The conflict-avoidant co-parent

Someone who is conflict-avoidant opts to not address any issues or conflicts. Some may see this as positive; others, not so much. A conflict-avoidant person is often seen as the “peacekeeper” in a relationship. 

Granted, most people don’t “enjoy” conflict, but conflict is a part of life. Therefore, we must learn how to resolve conflict rather than simply ignoring it. A conflict-avoidant person may find themself growing angrier at someone because they choose not to talk to them about what is bothering them. If this sounds like you, allow yourself to get in the habit of addressing (and handling) concerns and conflicts. It doesn’t have to get messy and end in war, but it should demonstrate fair and healthy communication

The hands-on co-parent

Are you a parent who wants to know about everything, have a say in everything, and be included in everything? If so, you might be a hands-on parent. You may also be the parent who often takes the lead on decision-making, scheduling appointments, volunteering for events, buying school supplies, and so on. 

Ideally, both parents would do well to be hands-on. If each person knows what’s going on, each can be equally involved. 

The hands-off co-parent

Conversely, are you a parent who chooses to have no control or say in any of the decisions being made for the children? Perhaps you don’t know who your child's pediatrician is because you have never made an appointment before. Maybe you just send money to cover school supplies and clothes rather than taking the initiative to purchase any yourself. This is what a hands-off parent looks like. 

The silently stewing co-parent

This is the parent who is most likely still hurt and angry over whatever events occurred to end the marriage. Overwhelming emotions combined with unresolved conflicts may make it difficult for this parent to truly and successfully co-parent with their ex. Individual and family counseling may be beneficial in this case. 

Here are some valuable tips to help as you work toward a better co-parenting routine. 

The permissive co-parent

Ah, the fun parent! Perhaps you feel lingering guilt over the divorce, and you think the best way to make it up to your children is to be the “good guy,” allowing them to have little to no rules or boundaries. Your time with them is split, so what’s the harm, right? Wrong. There is a lot wrong with both the permissive and the authoritarian parent; a happy medium is the best option.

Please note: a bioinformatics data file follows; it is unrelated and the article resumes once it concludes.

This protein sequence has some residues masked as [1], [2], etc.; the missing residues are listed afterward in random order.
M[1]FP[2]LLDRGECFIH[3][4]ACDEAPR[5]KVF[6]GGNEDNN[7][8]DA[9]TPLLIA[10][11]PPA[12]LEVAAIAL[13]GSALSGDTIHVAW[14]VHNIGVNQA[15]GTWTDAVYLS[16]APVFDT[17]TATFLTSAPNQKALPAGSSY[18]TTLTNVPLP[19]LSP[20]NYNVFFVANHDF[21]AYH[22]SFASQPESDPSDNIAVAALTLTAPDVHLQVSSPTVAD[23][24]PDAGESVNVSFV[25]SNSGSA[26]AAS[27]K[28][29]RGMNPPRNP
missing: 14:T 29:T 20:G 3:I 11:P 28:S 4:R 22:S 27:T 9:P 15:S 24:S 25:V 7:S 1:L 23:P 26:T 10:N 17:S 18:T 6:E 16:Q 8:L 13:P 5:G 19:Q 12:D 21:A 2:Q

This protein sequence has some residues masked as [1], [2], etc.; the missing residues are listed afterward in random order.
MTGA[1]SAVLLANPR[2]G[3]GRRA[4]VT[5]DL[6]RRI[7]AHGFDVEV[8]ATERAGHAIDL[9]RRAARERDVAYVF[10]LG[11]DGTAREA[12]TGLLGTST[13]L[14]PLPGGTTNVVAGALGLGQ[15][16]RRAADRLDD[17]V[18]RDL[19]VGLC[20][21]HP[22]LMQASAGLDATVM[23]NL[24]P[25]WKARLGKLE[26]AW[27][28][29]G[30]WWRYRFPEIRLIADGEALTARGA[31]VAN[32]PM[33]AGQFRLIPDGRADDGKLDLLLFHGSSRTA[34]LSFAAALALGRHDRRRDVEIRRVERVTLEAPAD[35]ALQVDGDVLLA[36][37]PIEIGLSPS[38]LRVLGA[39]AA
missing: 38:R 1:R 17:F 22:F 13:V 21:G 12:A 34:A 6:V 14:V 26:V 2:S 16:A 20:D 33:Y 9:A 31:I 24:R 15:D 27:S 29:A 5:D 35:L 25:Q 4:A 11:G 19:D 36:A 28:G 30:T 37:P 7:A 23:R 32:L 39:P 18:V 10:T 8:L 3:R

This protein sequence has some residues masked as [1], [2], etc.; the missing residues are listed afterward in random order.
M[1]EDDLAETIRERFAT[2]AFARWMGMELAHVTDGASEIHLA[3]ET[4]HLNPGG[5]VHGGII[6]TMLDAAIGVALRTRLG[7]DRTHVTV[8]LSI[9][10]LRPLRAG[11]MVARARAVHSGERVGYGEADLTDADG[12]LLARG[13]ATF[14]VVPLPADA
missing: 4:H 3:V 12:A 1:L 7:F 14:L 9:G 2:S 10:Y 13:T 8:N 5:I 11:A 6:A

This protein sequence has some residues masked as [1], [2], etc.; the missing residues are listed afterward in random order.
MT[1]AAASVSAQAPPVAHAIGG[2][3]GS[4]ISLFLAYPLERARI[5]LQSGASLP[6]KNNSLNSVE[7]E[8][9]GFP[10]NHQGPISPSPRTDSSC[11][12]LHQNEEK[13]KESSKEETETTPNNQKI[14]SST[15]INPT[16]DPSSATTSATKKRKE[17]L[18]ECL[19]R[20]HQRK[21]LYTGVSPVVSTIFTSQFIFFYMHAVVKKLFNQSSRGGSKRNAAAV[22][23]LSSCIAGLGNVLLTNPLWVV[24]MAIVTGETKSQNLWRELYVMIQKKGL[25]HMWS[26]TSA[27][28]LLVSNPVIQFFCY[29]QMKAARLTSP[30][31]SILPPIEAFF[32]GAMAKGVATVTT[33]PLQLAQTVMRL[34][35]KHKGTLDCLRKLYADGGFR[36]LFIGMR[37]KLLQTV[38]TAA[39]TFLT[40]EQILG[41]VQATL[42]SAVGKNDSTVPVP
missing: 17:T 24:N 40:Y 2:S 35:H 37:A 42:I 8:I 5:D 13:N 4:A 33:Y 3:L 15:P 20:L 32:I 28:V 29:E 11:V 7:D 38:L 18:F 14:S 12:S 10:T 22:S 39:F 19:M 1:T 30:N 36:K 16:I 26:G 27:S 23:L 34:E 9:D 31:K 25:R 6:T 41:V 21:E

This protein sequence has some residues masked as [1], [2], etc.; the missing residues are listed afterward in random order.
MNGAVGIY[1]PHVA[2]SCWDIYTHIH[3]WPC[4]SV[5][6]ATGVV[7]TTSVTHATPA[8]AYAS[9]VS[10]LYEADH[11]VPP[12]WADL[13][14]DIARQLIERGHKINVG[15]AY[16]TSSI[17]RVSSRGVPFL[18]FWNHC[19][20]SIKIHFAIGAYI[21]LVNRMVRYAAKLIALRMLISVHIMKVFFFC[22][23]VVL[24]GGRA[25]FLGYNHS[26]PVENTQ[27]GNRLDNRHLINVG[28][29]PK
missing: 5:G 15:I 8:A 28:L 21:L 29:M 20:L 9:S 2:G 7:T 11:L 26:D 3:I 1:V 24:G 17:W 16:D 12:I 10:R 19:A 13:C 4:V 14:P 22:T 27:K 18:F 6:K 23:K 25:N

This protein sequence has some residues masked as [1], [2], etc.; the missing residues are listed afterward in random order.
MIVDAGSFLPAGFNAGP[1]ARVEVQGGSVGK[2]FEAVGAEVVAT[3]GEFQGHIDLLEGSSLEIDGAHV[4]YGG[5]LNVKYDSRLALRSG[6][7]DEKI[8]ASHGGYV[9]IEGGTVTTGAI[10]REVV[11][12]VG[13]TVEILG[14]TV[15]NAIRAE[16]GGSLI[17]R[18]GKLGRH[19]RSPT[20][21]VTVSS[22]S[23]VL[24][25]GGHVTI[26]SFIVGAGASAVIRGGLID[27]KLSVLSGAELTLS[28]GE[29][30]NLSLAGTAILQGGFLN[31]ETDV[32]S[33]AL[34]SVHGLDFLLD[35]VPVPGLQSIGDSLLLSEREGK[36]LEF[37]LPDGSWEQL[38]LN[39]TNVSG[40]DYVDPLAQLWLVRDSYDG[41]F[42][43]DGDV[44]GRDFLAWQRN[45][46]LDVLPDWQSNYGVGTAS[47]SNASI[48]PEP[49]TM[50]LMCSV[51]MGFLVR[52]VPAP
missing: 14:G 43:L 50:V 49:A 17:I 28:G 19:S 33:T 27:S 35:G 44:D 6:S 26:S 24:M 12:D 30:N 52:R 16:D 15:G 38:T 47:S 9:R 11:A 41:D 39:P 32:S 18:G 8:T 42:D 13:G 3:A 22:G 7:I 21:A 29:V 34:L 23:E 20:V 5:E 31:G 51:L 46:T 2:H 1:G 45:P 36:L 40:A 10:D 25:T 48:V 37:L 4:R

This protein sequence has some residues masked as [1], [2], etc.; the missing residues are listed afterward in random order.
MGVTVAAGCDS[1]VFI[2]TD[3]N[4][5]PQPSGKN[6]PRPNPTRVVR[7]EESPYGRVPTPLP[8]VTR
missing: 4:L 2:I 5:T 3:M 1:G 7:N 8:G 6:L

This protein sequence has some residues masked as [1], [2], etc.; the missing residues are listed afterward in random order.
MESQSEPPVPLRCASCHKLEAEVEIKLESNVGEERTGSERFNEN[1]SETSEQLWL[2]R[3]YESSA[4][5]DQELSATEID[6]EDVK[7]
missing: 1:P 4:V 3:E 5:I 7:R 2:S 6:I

Both parents should try their best to maintain a united front, respecting each other’s rules and boundaries and upholding them to the best of their ability. 

The authoritarian co-parent

Tired of being coined the “bad guy?” You are the strict and structured parent, all the time. You are most likely the one who enforces discipline and the one whom the kids are most afraid of disappointing. 

Final thoughts

At the end of the day, it’s your children’s mental health and well-being that matters the most, and the parent you are (and the parent your former partner is) will ultimately shape them.

If you don’t know where to start co-parenting, review this list of ways to win at co-parenting.

No one expects perfection; the expectation is only progress. As you move through your divorce, be sure to include all co-parenting expectations in your co-parenting agreement. And, as always, refer to Hello Divorce for more resources to help you on your journey!


Co-Parenting after Divorce: Opportunities and Challenges

Health Content Specialist
Communication, Relationships, Mental Health, Physical Health
Krystle Maynard is the creator of Innovative RN Solutions and has been a nurse for over a decade. She has specialized in medical-surgical and critical care nursing, in addition to having a long-standing history of being an adjunct faculty member for a college of nursing. Innovative RN Solutions focuses on healthcare content writing (such as blogs, E-books, emails, academic coursework, and educational content for healthcare personnel and patients). Krystle also offers tutoring and mentor services for undergraduate and graduate nurses. She lives in Kentucky with her husband and children. If you would like to connect, you can reach her on LinkedIn or visit her website at Innovative RN Solutions.